Yes, but it’s like when you get feedback. Some people give you feedback, and so you can file that into your filing system. But other feedback isn’t good, you can let that stuff. What is worth your brain absorbing, and what isn’t.
When I was going to Israel, a lot of people told me not to go. But I was so aware that they don’t want me to go. It was about them. But, I still needed to grow.
Absolutely. When we started telling people, we told people after we bought the bus. We got all kinds of wacky feedback. Some of it was positive, but most of it wasn’t supportive.
When you make a decision, you have to stick with it. Just keep going! Just disregard the bad stuff. People will tell you all the things that could go wrong. People said the dog would be upset, but the dog, Cooper loves it. He gets scared of big trucks on the highway, but he just stays in the bathroom and he’s cool.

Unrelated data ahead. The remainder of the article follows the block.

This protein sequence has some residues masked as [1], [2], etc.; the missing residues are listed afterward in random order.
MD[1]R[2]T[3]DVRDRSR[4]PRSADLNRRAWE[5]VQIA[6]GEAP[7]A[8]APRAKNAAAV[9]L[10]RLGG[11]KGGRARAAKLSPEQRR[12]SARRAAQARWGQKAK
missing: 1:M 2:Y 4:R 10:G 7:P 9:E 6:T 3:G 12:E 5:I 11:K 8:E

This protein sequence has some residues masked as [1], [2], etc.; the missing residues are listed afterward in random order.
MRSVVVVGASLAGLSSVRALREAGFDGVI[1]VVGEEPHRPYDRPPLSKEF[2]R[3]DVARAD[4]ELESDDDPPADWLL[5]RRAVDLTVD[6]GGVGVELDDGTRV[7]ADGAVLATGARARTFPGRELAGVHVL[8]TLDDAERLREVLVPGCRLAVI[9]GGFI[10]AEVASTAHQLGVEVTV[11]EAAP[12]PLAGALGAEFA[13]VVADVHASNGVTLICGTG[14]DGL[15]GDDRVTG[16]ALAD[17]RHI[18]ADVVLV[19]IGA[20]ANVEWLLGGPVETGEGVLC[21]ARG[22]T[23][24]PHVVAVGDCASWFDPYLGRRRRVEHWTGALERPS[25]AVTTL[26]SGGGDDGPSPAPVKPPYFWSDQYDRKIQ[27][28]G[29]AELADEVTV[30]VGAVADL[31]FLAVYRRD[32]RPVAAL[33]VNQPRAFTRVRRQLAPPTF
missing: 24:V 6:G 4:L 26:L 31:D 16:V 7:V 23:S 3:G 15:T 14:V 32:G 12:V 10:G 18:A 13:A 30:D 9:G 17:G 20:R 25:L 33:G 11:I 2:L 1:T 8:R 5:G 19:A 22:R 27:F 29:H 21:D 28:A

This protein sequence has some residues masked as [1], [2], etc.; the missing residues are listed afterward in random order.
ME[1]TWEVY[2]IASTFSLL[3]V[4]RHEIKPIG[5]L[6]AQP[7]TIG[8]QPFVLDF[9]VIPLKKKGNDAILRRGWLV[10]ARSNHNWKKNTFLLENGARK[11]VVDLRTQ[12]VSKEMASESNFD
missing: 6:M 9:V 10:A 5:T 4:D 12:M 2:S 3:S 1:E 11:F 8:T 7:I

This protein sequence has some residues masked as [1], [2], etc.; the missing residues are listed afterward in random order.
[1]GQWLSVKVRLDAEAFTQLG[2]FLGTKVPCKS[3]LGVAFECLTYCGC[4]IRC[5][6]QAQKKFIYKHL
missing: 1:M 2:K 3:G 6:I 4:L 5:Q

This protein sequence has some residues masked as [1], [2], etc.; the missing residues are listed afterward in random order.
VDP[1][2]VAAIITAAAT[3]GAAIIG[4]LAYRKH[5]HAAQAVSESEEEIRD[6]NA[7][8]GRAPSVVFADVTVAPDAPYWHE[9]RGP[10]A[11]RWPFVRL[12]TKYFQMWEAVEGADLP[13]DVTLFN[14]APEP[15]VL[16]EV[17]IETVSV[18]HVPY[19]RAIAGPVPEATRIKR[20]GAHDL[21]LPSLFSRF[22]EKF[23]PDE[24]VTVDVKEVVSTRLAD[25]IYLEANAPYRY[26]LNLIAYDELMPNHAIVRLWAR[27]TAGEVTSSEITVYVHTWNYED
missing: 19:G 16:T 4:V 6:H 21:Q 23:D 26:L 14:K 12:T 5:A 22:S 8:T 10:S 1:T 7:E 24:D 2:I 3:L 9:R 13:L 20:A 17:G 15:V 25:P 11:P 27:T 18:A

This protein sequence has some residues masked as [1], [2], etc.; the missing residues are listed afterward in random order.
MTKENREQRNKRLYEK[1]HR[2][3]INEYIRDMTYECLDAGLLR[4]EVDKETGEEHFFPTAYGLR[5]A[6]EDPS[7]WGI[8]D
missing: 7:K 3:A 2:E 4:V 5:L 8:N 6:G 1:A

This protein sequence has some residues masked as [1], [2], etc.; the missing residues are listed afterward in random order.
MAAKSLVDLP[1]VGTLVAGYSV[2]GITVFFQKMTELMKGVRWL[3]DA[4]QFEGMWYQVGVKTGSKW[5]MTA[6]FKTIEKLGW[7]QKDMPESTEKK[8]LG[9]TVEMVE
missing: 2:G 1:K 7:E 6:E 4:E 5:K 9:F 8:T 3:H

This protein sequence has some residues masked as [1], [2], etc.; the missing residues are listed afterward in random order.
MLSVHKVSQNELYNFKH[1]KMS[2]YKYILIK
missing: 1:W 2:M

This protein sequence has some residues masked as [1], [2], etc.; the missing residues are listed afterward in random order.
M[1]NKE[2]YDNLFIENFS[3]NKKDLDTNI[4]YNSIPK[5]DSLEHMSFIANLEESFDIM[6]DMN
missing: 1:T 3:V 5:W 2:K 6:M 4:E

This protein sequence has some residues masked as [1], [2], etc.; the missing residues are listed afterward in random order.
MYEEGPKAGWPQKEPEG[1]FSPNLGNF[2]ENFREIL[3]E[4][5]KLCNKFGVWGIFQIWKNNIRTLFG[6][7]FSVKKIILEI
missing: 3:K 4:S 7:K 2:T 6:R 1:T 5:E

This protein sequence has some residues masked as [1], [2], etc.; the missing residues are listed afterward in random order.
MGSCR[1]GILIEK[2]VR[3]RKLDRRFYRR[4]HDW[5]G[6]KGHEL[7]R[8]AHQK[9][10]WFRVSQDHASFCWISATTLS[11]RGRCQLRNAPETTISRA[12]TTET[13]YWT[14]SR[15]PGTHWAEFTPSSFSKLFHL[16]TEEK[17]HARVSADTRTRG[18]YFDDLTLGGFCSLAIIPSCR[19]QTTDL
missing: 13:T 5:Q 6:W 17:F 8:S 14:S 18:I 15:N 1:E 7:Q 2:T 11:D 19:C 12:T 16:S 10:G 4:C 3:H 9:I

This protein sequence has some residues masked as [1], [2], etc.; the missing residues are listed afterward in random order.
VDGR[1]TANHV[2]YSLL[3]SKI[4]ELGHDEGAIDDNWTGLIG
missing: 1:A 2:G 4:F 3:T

You can’t listen to what people say and just do your own thing!
How often do you guys drive?
We try to stay local. That’s one thing about a skoolie, that’s why we wanted a smaller one. We have a shorty. It’s 5 windows long which from nose to tail is about 20 feet. A normal car is 20 feet. With the bikes were a bit over. We are very mobile. We go everywhere. We’ve parked in busy tourist areas, in the forest, we’ve parked it everywhere. It can be exhausting a lot when we’re moving a lot. We try to stay in places at least 4-5 days, it’s just less stressful. Once we get to Louisiana, we can stay in the same spot for 2-3 weeks. It’s nice to find stability on the road in the Skoolie.